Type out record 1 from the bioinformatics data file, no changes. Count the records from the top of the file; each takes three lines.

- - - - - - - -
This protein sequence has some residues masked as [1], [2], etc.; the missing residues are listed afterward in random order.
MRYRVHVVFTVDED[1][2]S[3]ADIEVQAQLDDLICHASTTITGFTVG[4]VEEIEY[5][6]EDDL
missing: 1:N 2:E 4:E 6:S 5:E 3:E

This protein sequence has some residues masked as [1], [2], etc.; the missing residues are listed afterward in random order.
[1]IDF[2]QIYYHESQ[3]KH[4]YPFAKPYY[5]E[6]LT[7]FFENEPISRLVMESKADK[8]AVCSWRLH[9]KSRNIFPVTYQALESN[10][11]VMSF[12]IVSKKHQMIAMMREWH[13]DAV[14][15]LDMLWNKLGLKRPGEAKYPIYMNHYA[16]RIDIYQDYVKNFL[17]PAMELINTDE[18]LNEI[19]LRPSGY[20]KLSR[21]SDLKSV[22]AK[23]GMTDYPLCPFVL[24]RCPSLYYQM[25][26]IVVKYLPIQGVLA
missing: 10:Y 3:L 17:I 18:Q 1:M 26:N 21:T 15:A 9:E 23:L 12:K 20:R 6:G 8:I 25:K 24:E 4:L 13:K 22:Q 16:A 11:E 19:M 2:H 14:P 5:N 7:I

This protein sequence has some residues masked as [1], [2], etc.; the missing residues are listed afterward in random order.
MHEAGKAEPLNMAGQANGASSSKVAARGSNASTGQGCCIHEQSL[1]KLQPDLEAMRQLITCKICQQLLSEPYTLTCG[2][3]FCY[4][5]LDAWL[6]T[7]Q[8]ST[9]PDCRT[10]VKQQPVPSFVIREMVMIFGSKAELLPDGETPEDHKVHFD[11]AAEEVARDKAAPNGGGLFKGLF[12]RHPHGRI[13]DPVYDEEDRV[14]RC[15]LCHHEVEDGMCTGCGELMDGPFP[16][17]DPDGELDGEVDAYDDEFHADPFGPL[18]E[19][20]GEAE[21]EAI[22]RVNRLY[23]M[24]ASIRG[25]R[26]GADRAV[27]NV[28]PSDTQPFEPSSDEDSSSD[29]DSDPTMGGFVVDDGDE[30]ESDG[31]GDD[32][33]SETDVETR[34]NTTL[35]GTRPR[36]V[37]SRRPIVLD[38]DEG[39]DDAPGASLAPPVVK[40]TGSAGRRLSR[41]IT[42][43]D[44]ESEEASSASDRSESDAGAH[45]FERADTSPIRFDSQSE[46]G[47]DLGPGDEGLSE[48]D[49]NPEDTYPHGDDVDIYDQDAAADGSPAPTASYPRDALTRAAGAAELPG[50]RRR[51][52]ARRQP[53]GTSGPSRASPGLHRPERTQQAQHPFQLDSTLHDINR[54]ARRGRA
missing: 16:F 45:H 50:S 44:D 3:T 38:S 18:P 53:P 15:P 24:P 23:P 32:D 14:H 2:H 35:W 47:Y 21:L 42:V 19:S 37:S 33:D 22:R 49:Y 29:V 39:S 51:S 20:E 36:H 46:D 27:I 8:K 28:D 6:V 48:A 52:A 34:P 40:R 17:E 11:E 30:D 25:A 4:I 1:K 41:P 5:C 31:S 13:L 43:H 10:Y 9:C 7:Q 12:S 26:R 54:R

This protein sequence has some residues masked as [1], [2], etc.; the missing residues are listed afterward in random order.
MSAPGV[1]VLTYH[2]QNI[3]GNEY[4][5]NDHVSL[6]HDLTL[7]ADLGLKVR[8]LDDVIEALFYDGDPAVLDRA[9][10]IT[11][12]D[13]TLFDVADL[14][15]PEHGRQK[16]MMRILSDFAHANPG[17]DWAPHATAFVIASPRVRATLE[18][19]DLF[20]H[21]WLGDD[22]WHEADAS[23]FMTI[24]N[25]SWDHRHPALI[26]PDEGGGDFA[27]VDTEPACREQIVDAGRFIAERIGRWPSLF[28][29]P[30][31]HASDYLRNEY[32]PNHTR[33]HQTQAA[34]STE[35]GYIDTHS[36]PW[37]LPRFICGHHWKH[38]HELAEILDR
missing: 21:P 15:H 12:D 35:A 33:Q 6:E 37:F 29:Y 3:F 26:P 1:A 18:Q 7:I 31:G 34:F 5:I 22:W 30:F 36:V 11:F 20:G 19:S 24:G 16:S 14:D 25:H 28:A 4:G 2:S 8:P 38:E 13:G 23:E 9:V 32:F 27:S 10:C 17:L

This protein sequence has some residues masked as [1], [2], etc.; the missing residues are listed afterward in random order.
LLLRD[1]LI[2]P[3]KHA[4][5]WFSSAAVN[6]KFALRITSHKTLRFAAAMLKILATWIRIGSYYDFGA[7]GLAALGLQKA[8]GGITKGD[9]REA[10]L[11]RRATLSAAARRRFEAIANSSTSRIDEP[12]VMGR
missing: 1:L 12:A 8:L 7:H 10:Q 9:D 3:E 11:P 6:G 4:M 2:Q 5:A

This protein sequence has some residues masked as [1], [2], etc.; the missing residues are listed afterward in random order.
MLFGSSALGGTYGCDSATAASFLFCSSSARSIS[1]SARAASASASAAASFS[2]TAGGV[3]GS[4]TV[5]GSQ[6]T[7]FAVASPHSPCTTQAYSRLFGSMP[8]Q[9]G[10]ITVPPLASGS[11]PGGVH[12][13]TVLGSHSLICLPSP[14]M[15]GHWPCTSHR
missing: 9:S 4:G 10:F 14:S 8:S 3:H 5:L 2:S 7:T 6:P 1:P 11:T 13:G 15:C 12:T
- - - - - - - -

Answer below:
This protein sequence has some residues masked as [1], [2], etc.; the missing residues are listed afterward in random order.
MRYRVHVVFTVDED[1][2]S[3]ADIEVQAQLDDLICHASTTITGFTVG[4]VEEIEY[5][6]EDDL
missing: 1:N 2:E 4:E 6:S 5:E 3:E